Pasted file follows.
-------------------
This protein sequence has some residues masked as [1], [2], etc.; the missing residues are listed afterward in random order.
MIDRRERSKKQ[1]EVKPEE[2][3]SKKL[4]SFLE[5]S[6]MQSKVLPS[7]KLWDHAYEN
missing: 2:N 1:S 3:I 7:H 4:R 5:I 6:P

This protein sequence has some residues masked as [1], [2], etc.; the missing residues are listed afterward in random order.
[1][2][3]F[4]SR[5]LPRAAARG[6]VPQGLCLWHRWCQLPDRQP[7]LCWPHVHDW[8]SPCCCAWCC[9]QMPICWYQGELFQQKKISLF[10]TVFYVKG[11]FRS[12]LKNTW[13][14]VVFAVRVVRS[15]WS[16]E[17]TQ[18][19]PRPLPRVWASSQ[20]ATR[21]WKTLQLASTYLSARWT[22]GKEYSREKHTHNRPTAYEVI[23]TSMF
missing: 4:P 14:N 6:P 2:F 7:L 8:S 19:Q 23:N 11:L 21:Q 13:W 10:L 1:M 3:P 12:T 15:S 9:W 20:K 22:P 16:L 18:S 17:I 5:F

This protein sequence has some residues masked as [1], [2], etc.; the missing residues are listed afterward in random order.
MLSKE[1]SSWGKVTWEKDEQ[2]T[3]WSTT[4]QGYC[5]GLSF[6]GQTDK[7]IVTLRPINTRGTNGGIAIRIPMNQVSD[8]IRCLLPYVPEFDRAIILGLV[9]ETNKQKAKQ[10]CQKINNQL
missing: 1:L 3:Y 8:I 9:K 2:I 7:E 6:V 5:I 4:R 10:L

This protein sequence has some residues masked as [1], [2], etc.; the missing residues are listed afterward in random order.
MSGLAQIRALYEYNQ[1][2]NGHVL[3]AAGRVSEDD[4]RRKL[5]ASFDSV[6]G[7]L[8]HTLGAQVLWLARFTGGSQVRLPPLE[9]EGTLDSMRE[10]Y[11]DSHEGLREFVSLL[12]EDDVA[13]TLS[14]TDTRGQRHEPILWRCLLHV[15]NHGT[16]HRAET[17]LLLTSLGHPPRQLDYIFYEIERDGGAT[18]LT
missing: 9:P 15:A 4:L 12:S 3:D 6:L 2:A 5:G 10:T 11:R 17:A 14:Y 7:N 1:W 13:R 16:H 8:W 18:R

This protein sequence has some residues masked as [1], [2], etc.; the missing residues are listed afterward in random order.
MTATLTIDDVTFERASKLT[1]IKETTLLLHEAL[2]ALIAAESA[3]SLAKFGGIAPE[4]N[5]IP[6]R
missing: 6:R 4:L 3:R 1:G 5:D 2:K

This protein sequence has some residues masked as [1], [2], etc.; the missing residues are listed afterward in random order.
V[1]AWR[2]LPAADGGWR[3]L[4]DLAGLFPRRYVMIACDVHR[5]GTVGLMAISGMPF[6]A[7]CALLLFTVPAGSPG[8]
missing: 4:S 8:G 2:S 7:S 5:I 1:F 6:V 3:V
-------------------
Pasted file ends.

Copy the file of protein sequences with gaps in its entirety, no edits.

This protein sequence has some residues masked as [1], [2], etc.; the missing residues are listed afterward in random order.
MIDRRERSKKQ[1]EVKPEE[2][3]SKKL[4]SFLE[5]S[6]MQSKVLPS[7]KLWDHAYEN
missing: 2:N 1:S 3:I 7:H 4:R 5:I 6:P

This protein sequence has some residues masked as [1], [2], etc.; the missing residues are listed afterward in random order.
[1][2][3]F[4]SR[5]LPRAAARG[6]VPQGLCLWHRWCQLPDRQP[7]LCWPHVHDW[8]SPCCCAWCC[9]QMPICWYQGELFQQKKISLF[10]TVFYVKG[11]FRS[12]LKNTW[13][14]VVFAVRVVRS[15]WS[16]E[17]TQ[18][19]PRPLPRVWASSQ[20]ATR[21]WKTLQLASTYLSARWT[22]GKEYSREKHTHNRPTAYEVI[23]TSMF
missing: 4:P 14:N 6:P 2:F 7:L 8:S 19:Q 23:N 11:L 21:Q 13:W 10:L 1:M 3:P 12:T 15:S 9:W 20:K 22:P 16:L 18:S 17:I 5:F

This protein sequence has some residues masked as [1], [2], etc.; the missing residues are listed afterward in random order.
MLSKE[1]SSWGKVTWEKDEQ[2]T[3]WSTT[4]QGYC[5]GLSF[6]GQTDK[7]IVTLRPINTRGTNGGIAIRIPMNQVSD[8]IRCLLPYVPEFDRAIILGLV[9]ETNKQKAKQ[10]CQKINNQL
missing: 1:L 3:Y 8:I 9:K 2:I 7:E 6:V 5:I 4:R 10:L

This protein sequence has some residues masked as [1], [2], etc.; the missing residues are listed afterward in random order.
MSGLAQIRALYEYNQ[1][2]NGHVL[3]AAGRVSEDD[4]RRKL[5]ASFDSV[6]G[7]L[8]HTLGAQVLWLARFTGGSQVRLPPLE[9]EGTLDSMRE[10]Y[11]DSHEGLREFVSLL[12]EDDVA[13]TLS[14]TDTRGQRHEPILWRCLLHV[15]NHGT[16]HRAET[17]LLLTSLGHPPRQLDYIFYEIERDGGAT[18]LT
missing: 9:P 15:A 4:L 12:S 3:D 6:L 2:A 5:G 10:T 11:R 17:A 14:Y 7:N 1:W 13:R 16:H 8:W 18:R

This protein sequence has some residues masked as [1], [2], etc.; the missing residues are listed afterward in random order.
MTATLTIDDVTFERASKLT[1]IKETTLLLHEAL[2]ALIAAESA[3]SLAKFGGIAPE[4]N[5]IP[6]R
missing: 6:R 4:L 3:R 1:G 5:D 2:K

This protein sequence has some residues masked as [1], [2], etc.; the missing residues are listed afterward in random order.
V[1]AWR[2]LPAADGGWR[3]L[4]DLAGLFPRRYVMIACDVHR[5]GTVGLMAISGMPF[6]A[7]CALLLFTVPAGSPG[8]
missing: 4:S 8:G 2:S 7:S 5:I 1:F 6:V 3:V